I had forgotten that I, too, grew up existentially, until I read Ron Manheimer's absorbing new book about life, aging, identity, and consciousness. Moving effortlessly between personal memoir and philosophical meditation, Manheimer takes us back and forth in time to raise timeless questions. The journey is intellectually exciting, for sure, as we encounter deep insights into the human condition - but it is also surprisingly and profoundly emotional. With a light touch, Manheimer stirs the soul.-- Dan P. McAdams, Henry Wade Rogers Professor of Psychology at Northwestern University.
Philosophers, novelists and playwrights of the existentialist tradition continue to be reprinted, discussed and performed across the world, a testimony to their enduring relevance. Embracing the vitality of these engaging and provocative thinkers and writers, History of Consciousness philosopher Ronald Manheimer takes both newcomers and devotees on a personal search for meaning while addressing twelve key ideas that capture the essence of the existential outlook.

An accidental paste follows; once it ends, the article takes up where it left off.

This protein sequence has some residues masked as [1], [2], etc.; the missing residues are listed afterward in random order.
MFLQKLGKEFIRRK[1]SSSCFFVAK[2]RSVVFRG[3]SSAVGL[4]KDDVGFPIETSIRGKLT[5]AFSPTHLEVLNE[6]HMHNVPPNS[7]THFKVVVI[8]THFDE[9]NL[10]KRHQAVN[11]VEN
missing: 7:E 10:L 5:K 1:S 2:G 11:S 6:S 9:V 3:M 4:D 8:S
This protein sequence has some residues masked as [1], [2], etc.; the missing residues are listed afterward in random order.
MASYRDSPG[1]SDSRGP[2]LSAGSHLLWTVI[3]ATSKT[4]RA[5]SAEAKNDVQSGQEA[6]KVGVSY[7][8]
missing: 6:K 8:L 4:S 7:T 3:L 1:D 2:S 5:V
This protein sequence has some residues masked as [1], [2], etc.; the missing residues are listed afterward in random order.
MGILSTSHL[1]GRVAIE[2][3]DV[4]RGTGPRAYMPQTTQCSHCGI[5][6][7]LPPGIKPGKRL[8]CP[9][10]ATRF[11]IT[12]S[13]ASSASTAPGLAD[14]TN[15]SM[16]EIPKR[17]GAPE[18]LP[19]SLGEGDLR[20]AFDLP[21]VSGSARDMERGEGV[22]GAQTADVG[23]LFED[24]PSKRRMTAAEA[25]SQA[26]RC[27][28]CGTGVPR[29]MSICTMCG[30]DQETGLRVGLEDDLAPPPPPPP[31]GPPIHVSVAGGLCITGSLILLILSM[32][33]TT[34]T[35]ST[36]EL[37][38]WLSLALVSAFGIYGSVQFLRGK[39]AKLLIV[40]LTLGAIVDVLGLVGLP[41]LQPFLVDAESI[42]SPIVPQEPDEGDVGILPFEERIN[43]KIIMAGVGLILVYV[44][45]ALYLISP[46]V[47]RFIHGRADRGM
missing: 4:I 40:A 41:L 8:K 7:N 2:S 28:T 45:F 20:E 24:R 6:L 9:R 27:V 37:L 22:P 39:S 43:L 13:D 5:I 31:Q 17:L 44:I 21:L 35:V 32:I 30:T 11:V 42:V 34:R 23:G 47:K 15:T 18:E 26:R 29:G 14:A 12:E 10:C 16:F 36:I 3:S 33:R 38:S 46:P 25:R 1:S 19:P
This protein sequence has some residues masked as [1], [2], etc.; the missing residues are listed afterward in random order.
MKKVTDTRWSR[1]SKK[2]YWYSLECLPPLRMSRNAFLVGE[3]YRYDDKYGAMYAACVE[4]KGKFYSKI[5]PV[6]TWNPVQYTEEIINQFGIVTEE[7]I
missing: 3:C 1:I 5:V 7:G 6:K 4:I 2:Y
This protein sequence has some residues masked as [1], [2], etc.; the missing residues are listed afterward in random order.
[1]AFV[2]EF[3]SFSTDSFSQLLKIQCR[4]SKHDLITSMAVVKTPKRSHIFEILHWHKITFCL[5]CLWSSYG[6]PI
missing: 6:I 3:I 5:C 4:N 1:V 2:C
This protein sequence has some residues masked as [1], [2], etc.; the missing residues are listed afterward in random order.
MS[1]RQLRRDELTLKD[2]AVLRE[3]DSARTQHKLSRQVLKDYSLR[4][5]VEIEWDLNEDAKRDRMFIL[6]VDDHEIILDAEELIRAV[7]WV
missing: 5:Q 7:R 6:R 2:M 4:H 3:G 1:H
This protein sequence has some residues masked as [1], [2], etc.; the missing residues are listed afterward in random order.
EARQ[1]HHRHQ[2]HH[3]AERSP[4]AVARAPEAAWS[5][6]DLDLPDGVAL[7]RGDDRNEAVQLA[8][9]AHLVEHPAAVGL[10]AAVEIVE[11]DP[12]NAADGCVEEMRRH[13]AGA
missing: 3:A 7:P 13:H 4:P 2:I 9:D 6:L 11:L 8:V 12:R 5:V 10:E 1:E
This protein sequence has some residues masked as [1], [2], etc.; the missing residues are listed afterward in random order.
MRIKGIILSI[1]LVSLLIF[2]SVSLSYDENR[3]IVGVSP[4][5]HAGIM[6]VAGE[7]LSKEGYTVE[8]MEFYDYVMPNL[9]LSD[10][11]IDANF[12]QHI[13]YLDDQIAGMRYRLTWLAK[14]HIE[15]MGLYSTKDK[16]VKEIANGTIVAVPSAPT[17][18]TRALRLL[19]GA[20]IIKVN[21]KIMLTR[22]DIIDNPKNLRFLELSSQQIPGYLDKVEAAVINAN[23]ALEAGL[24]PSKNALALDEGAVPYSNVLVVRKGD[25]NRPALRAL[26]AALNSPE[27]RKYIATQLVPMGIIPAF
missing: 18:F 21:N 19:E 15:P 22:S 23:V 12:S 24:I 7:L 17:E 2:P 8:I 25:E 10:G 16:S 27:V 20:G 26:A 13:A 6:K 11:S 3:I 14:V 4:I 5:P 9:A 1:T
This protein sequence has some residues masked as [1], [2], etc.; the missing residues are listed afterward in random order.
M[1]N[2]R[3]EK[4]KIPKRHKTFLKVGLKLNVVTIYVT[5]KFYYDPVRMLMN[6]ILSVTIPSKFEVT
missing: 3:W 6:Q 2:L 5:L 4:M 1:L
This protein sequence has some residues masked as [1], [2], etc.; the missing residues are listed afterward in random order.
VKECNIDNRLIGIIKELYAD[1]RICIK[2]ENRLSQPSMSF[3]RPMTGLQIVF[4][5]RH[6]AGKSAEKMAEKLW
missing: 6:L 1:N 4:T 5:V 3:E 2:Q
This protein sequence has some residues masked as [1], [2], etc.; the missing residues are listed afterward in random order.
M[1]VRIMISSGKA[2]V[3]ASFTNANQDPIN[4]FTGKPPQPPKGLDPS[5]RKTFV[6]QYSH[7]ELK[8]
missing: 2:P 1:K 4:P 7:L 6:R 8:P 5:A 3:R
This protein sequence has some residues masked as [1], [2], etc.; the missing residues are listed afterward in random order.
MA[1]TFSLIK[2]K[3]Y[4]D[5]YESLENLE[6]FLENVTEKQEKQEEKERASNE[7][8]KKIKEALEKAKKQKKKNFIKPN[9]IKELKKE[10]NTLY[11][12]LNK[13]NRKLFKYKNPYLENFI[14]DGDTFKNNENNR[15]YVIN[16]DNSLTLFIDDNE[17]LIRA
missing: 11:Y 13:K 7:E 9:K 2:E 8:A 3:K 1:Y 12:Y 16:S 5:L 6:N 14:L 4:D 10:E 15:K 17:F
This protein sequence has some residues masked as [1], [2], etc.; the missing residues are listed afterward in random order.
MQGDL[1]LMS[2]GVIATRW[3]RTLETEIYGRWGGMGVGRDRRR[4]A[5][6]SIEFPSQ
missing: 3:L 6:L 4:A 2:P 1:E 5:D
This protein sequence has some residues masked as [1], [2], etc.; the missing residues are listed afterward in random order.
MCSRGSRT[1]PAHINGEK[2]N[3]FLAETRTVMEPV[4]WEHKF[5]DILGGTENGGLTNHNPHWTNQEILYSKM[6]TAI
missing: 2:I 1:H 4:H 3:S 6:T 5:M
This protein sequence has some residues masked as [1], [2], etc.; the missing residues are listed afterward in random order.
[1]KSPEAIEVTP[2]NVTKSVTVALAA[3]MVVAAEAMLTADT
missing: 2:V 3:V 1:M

Exploring situations from everyday life, the author reflects on the most abstract existential terms, such as nothingness, temporality and absurdism. And since existentialism's leading lights - Kierkegaard, Sartre, de Beauvoir, and Camus - lived out their ideas in both private and public spheres, Manheimer delves into their biographies to provide a window into scenes of love and loss, war and political upheaval, friendship and betrayal.
Manheimer offers readers a personal view of how historical consciousness was transformed in Europe just as its reverberations reached American shores in the mid-twentieth century. While other philosophical movements such as structuralism, deconstructionism and post-modernism eclipsed the popularity of existentialism, the author shows how its thought currents have inspired the liberation movements of the 20th and 21st centuries - feminism, anti-colonialism, Black Power, and even the age revolution.